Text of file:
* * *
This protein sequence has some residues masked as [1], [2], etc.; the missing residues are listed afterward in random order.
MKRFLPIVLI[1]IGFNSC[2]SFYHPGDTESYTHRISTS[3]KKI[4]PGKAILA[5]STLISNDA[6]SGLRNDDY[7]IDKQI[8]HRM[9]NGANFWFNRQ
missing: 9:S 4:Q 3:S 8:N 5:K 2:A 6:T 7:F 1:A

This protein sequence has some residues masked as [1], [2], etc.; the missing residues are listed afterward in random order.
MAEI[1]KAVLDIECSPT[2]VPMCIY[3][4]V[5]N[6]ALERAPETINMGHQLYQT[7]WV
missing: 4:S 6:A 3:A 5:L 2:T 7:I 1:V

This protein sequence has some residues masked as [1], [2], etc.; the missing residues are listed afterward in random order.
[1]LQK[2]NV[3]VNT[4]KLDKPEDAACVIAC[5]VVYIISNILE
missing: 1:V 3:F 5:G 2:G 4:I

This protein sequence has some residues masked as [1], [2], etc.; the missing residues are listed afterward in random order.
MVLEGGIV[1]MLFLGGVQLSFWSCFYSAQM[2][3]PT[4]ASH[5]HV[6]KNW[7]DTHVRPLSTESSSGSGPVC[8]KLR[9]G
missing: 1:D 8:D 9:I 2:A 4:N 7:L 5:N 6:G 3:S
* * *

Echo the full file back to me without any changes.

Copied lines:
This protein sequence has some residues masked as [1], [2], etc.; the missing residues are listed afterward in random order.
MKRFLPIVLI[1]IGFNSC[2]SFYHPGDTESYTHRISTS[3]KKI[4]PGKAILA[5]STLISNDA[6]SGLRNDDY[7]IDKQI[8]HRM[9]NGANFWFNRQ
missing: 9:S 4:Q 3:S 8:N 5:K 2:A 6:T 7:F 1:A

This protein sequence has some residues masked as [1], [2], etc.; the missing residues are listed afterward in random order.
MAEI[1]KAVLDIECSPT[2]VPMCIY[3][4]V[5]N[6]ALERAPETINMGHQLYQT[7]WV
missing: 4:S 6:A 3:A 5:L 2:T 7:I 1:V

This protein sequence has some residues masked as [1], [2], etc.; the missing residues are listed afterward in random order.
[1]LQK[2]NV[3]VNT[4]KLDKPEDAACVIAC[5]VVYIISNILE
missing: 1:V 3:F 5:G 2:G 4:I

This protein sequence has some residues masked as [1], [2], etc.; the missing residues are listed afterward in random order.
MVLEGGIV[1]MLFLGGVQLSFWSCFYSAQM[2][3]PT[4]ASH[5]HV[6]KNW[7]DTHVRPLSTESSSGSGPVC[8]KLR[9]G
missing: 1:D 8:D 9:I 2:A 4:N 7:L 5:N 6:G 3:S